Category Archives: Reading Group

Religion, Public Reason and Thinking of the Children: Comments on Chapter 7

I am genuinely, truly honored by Harry Brighouse’s comments on the last chapter of my book. Brighouse is one of philosophy’s great theorists of education, and I learned a lot from his remarks. Brighouse’s core worry is that my chapter on religion and public education really has very little to say about the interests of children. And isn’t that an odd oversight on my part?

If I were in the business of offering a general account of the justification of educational institutions, then that would be a severe problem. But given the issues I’m focused on, I think things are more complicated. For starters, within public reason, when we speak of the public justification of laws, it is hard to know how to fit children into that scheme in any direct way. What are children’s’ reasons? And how do we publicly justify law to them?

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On Legislative Restraint and Religious Accommodation: Replies on Chapter 6

Apologies for the delay in posting my reply to Chad’s really rich comments on Chapter 6 of my book. I decided to delay until after Thanksgiving, as I thought people might be more likely to read the post. But Chad’s arguments were also sufficiently challenging that it took me awhile to figure out how to respond, and I’m not entirely happy with my responses at the moment.

I’ll address Chad’s concerns about judicial restraint, legislative restraint, my general approach to religious accommodation and my take on key accommodation-related court cases in that order.

I. On Judicial Restraint

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On Vallier’s Ch. 6 “Reconciliation in Law”

I have known Kevin and his work for five years, and I am glad that so many great people have joined in this reading group. Special thanks go to Simon May for supporting our discussion. I will here keep my summary remarks to just the most central issues of the chapter for, despite the many things Kevin and I agree about, I have a number of issues to raise.

SUMMARY:

Chapter 6 draws out the implications of convergence liberalism in two areas. First, Kevin is concerned to bring out the implications for the political production of law, including issues of public advocacy for policies and judicial interpretation of laws. Second, Kevin considers the issue of legal accommodation, illustrating the convergence analysis of accommodation with illustrations drawn from case law regarding the free exercise of religion.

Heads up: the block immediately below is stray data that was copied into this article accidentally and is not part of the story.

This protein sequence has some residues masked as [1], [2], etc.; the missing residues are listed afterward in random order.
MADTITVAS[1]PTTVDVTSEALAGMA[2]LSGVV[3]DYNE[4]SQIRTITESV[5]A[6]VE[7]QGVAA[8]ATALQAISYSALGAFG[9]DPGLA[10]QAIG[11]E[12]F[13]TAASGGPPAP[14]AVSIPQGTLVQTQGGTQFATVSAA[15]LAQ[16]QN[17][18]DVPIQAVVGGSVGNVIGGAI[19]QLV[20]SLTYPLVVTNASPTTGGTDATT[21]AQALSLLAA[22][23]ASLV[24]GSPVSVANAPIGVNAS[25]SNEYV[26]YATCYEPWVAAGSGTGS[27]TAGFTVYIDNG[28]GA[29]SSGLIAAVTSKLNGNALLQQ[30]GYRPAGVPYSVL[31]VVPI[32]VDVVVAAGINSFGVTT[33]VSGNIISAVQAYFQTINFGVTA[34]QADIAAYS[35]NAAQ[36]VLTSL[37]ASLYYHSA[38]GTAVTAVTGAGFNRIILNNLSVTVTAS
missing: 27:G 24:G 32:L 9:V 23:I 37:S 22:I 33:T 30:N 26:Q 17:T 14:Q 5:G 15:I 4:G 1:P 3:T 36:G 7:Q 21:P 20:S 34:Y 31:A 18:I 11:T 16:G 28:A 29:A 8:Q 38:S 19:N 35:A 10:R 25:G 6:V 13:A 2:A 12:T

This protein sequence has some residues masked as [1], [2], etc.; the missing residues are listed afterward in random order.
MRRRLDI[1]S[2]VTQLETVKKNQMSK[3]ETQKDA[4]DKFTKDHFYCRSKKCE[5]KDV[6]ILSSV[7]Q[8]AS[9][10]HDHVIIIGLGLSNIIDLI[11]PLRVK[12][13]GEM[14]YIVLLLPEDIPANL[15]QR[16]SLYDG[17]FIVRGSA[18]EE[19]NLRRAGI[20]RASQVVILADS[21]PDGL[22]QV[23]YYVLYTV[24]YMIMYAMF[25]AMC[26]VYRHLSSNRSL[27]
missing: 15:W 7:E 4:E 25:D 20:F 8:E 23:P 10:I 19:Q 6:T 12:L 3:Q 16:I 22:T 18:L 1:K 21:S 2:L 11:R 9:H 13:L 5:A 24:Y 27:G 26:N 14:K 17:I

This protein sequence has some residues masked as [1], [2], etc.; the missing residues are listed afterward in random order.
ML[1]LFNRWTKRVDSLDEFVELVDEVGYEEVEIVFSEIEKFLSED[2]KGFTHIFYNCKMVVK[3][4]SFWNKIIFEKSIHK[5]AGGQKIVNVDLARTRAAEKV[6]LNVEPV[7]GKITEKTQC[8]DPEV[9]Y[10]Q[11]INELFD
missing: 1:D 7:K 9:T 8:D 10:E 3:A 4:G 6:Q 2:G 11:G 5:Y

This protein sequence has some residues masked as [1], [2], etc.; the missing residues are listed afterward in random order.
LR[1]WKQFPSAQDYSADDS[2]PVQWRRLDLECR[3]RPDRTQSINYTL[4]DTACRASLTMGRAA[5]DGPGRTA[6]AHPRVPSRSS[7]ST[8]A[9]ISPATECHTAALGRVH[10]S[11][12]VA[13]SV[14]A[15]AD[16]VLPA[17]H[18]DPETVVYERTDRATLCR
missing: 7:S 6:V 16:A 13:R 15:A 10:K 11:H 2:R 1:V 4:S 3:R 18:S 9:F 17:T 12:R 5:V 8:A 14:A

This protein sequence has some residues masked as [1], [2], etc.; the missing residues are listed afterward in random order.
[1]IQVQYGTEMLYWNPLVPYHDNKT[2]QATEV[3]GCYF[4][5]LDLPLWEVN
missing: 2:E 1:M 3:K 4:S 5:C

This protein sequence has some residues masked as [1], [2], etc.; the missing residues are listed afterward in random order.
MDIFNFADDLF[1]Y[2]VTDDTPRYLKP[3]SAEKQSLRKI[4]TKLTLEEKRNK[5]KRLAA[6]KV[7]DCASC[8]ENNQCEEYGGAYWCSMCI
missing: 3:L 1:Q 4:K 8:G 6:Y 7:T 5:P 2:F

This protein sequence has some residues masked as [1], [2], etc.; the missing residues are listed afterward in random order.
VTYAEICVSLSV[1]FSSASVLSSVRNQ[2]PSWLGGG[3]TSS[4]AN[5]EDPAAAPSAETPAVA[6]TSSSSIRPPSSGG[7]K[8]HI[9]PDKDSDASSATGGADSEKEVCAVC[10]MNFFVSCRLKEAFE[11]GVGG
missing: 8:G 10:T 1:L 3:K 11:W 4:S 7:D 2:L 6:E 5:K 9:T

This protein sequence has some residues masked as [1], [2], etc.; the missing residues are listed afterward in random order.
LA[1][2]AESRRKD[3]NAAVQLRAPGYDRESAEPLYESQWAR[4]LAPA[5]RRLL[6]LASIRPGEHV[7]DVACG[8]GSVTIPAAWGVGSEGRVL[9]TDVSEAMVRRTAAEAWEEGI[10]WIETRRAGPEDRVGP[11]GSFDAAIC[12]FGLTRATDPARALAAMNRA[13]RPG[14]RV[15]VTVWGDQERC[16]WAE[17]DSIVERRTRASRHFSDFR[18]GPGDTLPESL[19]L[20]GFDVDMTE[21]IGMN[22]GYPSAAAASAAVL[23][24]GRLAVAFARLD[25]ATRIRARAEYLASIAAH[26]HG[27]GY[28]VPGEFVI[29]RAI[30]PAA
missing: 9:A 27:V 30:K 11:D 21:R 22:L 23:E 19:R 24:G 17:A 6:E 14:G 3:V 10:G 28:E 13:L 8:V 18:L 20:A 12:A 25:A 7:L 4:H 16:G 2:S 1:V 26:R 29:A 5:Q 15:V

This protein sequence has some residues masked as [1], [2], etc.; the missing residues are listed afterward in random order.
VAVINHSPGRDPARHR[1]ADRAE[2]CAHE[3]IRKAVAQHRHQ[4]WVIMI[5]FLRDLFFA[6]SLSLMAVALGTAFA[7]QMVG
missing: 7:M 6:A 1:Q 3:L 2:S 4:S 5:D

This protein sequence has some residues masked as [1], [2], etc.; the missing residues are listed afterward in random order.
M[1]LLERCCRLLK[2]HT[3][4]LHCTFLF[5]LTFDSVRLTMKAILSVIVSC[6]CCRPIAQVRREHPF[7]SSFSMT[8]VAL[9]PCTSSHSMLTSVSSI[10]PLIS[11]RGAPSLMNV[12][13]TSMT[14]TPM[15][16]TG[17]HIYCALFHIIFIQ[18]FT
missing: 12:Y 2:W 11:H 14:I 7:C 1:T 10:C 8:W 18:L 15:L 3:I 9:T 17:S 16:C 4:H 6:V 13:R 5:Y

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Idealization, Judicial Reasoning and Reasonableness: Replies on Chapter 5

Thanks very much to Lori to an extensive summary of Chapter 5 and probing comments. I hope that my replies continue to advance the discussion. I think there are some things I could clear up about the role of idealization in Rawls and my own work, some interesting issues surrounding judicial reasoning (that I talk about in much more detail in Chapter 6) and the role of reasonableness in my account of public justification.

I. Idealization – Rawls and Me

Lori’s first worry is that I shouldn’t construe Rawls as a radical idealization theorist, at least not in his later work. I grant that by Political Liberalism, Rawls is open to multiple ways of formulating a theory of justice, or a conception of justice, but I wasn’t aware he was open to multiple models of idealization. I thought the idea was that all reasonable political conceptions have an original position, but select different principles, but I didn’t think varying the degree of idealization was part of that. But then again, Rawls doesn’t say.

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Sincerity, Individuation and Classical Liberal Public Reason: Comments on Chapter 4

Let me begin by thanking Blain for an excellent recap of Chapter 4 of the book, which is arguably the centerpiece chapter. He raises five important concerns, but I’m going to set two aside. First, Blain raises the question of my Rawls exegesis. I suspect that is something better dealt with in a journal format or conference proceeding. It is interesting and important, but my main arguments do not depend on it. I will say, briefly, that yes, the process of generating convergence justifications can encourage revision of pieces of certain comprehensive doctrines. The second issue I set aside concerns my indirect model of public justification and the idea that restraint (of a certain sort) applies to legislators but not to citizens. That is one of the two main questions at issue in Chapter 6, so I’d like to push discussion to that post. But briefly, a lot of the case for the indirect model is based on the fact that citizens complying with restraint is neither necessary nor sufficient to promote publicly justified outcomes given all the other stages between a popular vote and the passage of legislation. 

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Vallier Reading Group: Chapter 4

Summary of chapter 4

The goal of chapters 3 and 4 is to explain that the “Public Justification Principle” (PJP) does not entail the ‘principle of restraint.’ This involves showing that there is no necessary relation between the PJP and an ‘accessibility’ or ‘shareability’ requirement on justificatory reasons. Chapter 3 identifies two desiderata for evaluating different conceptions of justificatory reasons: (1) respect for personal integrity, and (2) respect for the fact of reasonable pluralism. Chapter 4 argues that the convergence account of public reason, which does not include the principle of restraint, fulfills these desiderata more successfully than rival consensus accounts.

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